No slowing down
In July, you might think that the pace of change is slowing down as temperatures rise, some bird song decreases and the meadows and hedgerows show off their stunning variety of flowers. But look again, and see new flowers and insects appear throughout the month and notice how birds and mammals are using this time of plenty to prepare for harder times in the coming months.
A wander by the river
A walk by a stream or river in summer is always a treat with the possibility of seeing a wide variety of plants, insects, fish, birds and even mammals. Within the channel, the dark green leaves of water crowfoot can impede the flow while their white-petalled flowers adorn the surface. Riverside plants including branched bur-reed, comfrey, meadowsweet, purple loosestrife, water forget-me-not, watercress plus various sedges and grasses provide a complex habitat in which insects can find both food and refuge.
Now is the time to watch the aerial courtship dance of the male banded demoiselle in front of the metallic-green bodied female. Once mated she will lay individual eggs into the submerged stems of aquatic vegetation. Many other insects including mayflies, caddis, blackflies and non-biting midges spend their larval stages on the riverbed and in submerged vegetation before rising to the water surface and emerging as flying insects.
In their larval stages, many of these insects (together with freshwater shrimps, worms and snails) are important sources of food for freshwater fish including minnows, bullheads and trout and if they survive to emerge as adult insects, then they may fall prey to dragonflies, water birds or bats!
Grasses are interesting too
Although grasses are sometimes difficult to identify and have no need for gaudy flowers to attract insects because they are wind pollinated, everyone can enjoy their varied forms. For example, a field of Yorkshire fog blowing in the wind can look like a purple sea whereas the fine radiating leaves of a tuft of bristle bent resemble a mini explosion frozen in time. The flowers of quaking grass hang like delicate baubles and the shining silvery spikelets of false oat grass on our roadside verges are well worth a close inspection.
Some of our summer butterflies use grasses as their food plants. For example the caterpillars of the large skipper use cocksfoot and those of the small skipper feed on Yorkshire fog. Whereas these skippers are widespread in England and Wales, the Lulworth skipper is restricted to the coast of Dorset, where it feeds on Tor-grass.
July is the perfect time to visit Dorset’s internationally famous heathlands. Look for the silver-studded blue butterfly flying low over the drier parts of the heath. Like many blue butterflies this species has a close relationship to ants the ants protect the butterfly caterpillars and pupae and in return they obtain sugar-rich food from the caterpillars.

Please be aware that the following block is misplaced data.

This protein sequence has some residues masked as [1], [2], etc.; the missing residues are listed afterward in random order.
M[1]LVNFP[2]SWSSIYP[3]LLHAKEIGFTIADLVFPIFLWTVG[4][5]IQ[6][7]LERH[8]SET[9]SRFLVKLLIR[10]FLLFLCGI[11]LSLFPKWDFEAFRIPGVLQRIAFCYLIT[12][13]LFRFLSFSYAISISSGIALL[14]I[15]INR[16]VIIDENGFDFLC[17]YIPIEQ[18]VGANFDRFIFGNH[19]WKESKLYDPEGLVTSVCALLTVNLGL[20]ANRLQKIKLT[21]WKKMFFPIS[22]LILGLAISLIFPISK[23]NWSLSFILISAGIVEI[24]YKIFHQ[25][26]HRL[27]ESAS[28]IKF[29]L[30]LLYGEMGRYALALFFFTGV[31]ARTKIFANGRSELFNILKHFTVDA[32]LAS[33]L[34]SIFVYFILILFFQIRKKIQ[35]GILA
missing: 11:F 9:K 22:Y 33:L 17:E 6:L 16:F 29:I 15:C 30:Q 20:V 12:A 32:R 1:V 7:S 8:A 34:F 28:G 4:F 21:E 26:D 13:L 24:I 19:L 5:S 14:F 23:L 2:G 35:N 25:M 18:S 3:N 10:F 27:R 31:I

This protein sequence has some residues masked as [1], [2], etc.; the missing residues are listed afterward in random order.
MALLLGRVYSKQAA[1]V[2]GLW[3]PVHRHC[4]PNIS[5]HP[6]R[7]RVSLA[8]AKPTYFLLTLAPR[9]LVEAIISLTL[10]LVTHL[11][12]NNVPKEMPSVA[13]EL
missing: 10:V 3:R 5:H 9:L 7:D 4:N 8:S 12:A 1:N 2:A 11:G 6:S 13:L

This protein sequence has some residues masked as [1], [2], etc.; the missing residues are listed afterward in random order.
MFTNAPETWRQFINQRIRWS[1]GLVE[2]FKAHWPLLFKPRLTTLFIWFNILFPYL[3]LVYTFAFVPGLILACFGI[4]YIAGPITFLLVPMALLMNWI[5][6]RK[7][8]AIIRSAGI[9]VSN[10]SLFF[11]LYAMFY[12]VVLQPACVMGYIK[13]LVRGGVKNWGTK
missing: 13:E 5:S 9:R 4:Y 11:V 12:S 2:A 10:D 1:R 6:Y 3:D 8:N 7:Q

In damper parts of the heath look for the bright yellow spikes of the bog asphodel, that can occur in dense patches and later give way to deep orange fruiting spikes. These mineral-poor heaths also support carnivorous plants such as round-leaved sundew, that capture small insects on their sticky leaves before digesting them to obtain a source of nitrogen.
A walk in the woods
Within deciduous woodlands mixed family parties of our small resident birds, such as blue and great tits, nuthatches, tree creepers and others, may be seen feeding in the canopy as they try to avoid predators. Nuthatches in particular are a delight to watch, not only for their smart plumage but also for their agility on tree trunks and branches. Many small woodland birds have similar contact calls, but the nuthatch is more strident and a family party is hard to miss.
An evening stroll
And finally, why not take a stroll on a summer’s evening to experience some different elements of our rich wildlife. The wonderful evening scent of honeysuckle in the hedgerow has developed to attract pollinating moths which in turn will be on the menu for various bats. Close sightings of deer, foxes and badgers are always possible as the light starts to fade, and at that time look out for glow worms.
In reality glow worms are beetles and it is the adult females that produce a bioluminescent glow from their last two segments to attract the males. They are known from quite a wide variety of habitats including limestone areas, open grassland, hedges, heathland and gardens. The larvae, which take two or three years to mature, feed on small snails
Written by John Wright
Dorset Wildlife Trust Member & Volunteer
Stop Press: If you see a 1m high plant with pink flowers this month take some time to check out this article on Rosebay Willowherb
Banded Demoiselle by Ken Dolbear
Water Crowfoot by Ken Dolbear
Silver Studded Blue by Ken Dolbear
Bog Asphodel by Jane Adams
Nuthatch by Ken Dolbear
Larva of Glow worm by Ken Dolbear